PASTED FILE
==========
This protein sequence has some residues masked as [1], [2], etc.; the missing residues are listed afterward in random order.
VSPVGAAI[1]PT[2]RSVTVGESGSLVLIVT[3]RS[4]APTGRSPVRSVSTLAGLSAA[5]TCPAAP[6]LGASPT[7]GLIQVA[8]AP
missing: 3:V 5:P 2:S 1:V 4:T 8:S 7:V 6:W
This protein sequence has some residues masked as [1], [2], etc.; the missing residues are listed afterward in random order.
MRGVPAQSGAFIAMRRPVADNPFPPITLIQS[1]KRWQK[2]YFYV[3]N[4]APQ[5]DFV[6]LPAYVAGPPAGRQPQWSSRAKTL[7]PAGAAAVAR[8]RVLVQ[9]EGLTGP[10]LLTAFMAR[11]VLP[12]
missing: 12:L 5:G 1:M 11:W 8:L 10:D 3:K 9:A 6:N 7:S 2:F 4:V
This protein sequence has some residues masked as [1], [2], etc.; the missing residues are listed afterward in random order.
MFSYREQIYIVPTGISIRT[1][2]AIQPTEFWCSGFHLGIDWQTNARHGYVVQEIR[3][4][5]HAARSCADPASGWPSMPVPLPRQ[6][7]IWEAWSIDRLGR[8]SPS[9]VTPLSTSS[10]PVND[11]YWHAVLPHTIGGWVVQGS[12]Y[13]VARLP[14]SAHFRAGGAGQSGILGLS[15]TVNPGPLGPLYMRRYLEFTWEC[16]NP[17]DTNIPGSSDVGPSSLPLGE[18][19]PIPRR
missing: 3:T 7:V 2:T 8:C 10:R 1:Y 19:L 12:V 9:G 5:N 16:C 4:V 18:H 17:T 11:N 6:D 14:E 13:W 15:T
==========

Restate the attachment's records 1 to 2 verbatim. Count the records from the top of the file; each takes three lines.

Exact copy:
This protein sequence has some residues masked as [1], [2], etc.; the missing residues are listed afterward in random order.
VSPVGAAI[1]PT[2]RSVTVGESGSLVLIVT[3]RS[4]APTGRSPVRSVSTLAGLSAA[5]TCPAAP[6]LGASPT[7]GLIQVA[8]AP
missing: 3:V 5:P 2:S 1:V 4:T 8:S 7:V 6:W
This protein sequence has some residues masked as [1], [2], etc.; the missing residues are listed afterward in random order.
MRGVPAQSGAFIAMRRPVADNPFPPITLIQS[1]KRWQK[2]YFYV[3]N[4]APQ[5]DFV[6]LPAYVAGPPAGRQPQWSSRAKTL[7]PAGAAAVAR[8]RVLVQ[9]EGLTGP[10]LLTAFMAR[11]VLP[12]
missing: 12:L 5:G 1:M 11:W 8:L 10:D 3:K 9:A 6:N 7:S 2:F 4:V